Virtual health services, also known as telehealth, can be just as effective as in-person visits if used by pharmacists properly, according to a presentation at The American Society of Health-System Pharmacists virtual 2020 Midyear Clinical Meeting & Exhibition.

The panel was moderated by John Beyer, PharmD, MS, MBA, BCPS, a pharmacy informatics manager at the University of Iowa Health Care in Iowa City, Iowa, and LaTasha Riddick, PharmD, a clinical coordinator at Johns Hopkins Home Care Group in Baltimore, Maryland.

According to the presenters, telehealth offers patients an interactive, cost-effective way of seeing a health care provider remotely using video and audio technology, and the coronavirus disease 2019 (COVID-19) pandemic has made telehealth an invaluable service. Before the pandemic, telehealth was seen as optional and primarily used during special circumstances. However, telehealth now offers patients a safe way to speak to their health care providers.

Before implementing any new telehealth technology into pharmacy practice, the technology, value proposition, key performance indicators, legal and compliance, and evaluating staff readiness should all be taken into account. 

“Traditionally these (telemedicine services) have been focused on inpatient pharmacy services, such as order verification for hospitals that are either located in rural communities or that are extensions of a larger health system. And many times, pharmacists would provide cognitive services such as being a resource to nursing staff, or provider staff… or other types of clinical monitoring,” Beyer said. “We’ve now seen a much larger expansion into the outpatient space.”

One area in which telehealth has proved especially useful during the pandemic is the opioid crisis. According to Beyer, in rural Iowa, telehealth has been crucial in expanding access to naloxone, a lifesaving drug used to reverse the effects of an opioid overdose. In the past 20 years, opioid deaths have quadrupled in Iowa, with rural and urban areas both being affected. According to Beyer, since the beginning for the COVID-19 pandemic, reports of national opioid overdoses are up 20%.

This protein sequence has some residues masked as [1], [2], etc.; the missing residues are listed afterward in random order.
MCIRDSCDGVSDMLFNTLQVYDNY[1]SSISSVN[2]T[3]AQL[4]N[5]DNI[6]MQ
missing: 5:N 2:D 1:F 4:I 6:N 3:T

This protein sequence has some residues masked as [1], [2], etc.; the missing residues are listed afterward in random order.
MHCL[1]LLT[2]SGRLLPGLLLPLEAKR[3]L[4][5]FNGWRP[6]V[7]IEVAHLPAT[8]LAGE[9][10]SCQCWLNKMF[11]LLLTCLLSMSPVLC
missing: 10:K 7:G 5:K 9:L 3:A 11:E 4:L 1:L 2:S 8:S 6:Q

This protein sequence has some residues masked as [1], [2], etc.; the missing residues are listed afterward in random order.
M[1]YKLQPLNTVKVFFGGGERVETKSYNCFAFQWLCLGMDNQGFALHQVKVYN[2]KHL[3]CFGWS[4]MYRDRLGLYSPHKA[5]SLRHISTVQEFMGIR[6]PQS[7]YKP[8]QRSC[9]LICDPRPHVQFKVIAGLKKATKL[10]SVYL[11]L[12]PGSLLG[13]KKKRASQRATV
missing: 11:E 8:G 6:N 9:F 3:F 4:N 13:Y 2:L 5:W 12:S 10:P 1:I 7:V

According to Beyer, a patient can fill out a form and an appointment for a video visit is scheduled. Eligibility and naloxone use are discussed with a pharmacist. If the patient is determined to be eligible, free naloxone is mailed to them. If the patient uses the naloxone, the process starts again. The program has received investments from the Iowa Department of Public Health, he added.

Virtual health can also help to engage patients, especially for those living with severe conditions that may include multiple sclerosis, hyperlipidemia, hepatitis C, as well as those undergoing fertility treatments, according to Riddick.

“Before (the COVID-19 pandemic), virtual health was more viewed as something that was optional, or something that was used in special circumstances like rural communities or patients who just have a hard time getting to an in-person visit,” Riddick said. “Now, living through the COVID-19 pandemic, we do see virtual health as more a necessity to continuing care and to just minimize the risk of transmitting the virus.”

Virtual health can be more coinvent for patients and can be as effective as in-person visits when it comes to pharmaceutical care if it is done properly. The COVID-19 pandemic has helped virtual health services become widely accepted and will be an important part in future pharmacy practice, according to Riddick.  


REFERENCE

Beyer, J, Riddick, L. “Siri, Get Me My Pharmacist”: The Virtual Health Pharmacist Role. Presented at: 2020 ASHP Midyear Clinical Meeting and Exhibition; virtual: December 9, 2020.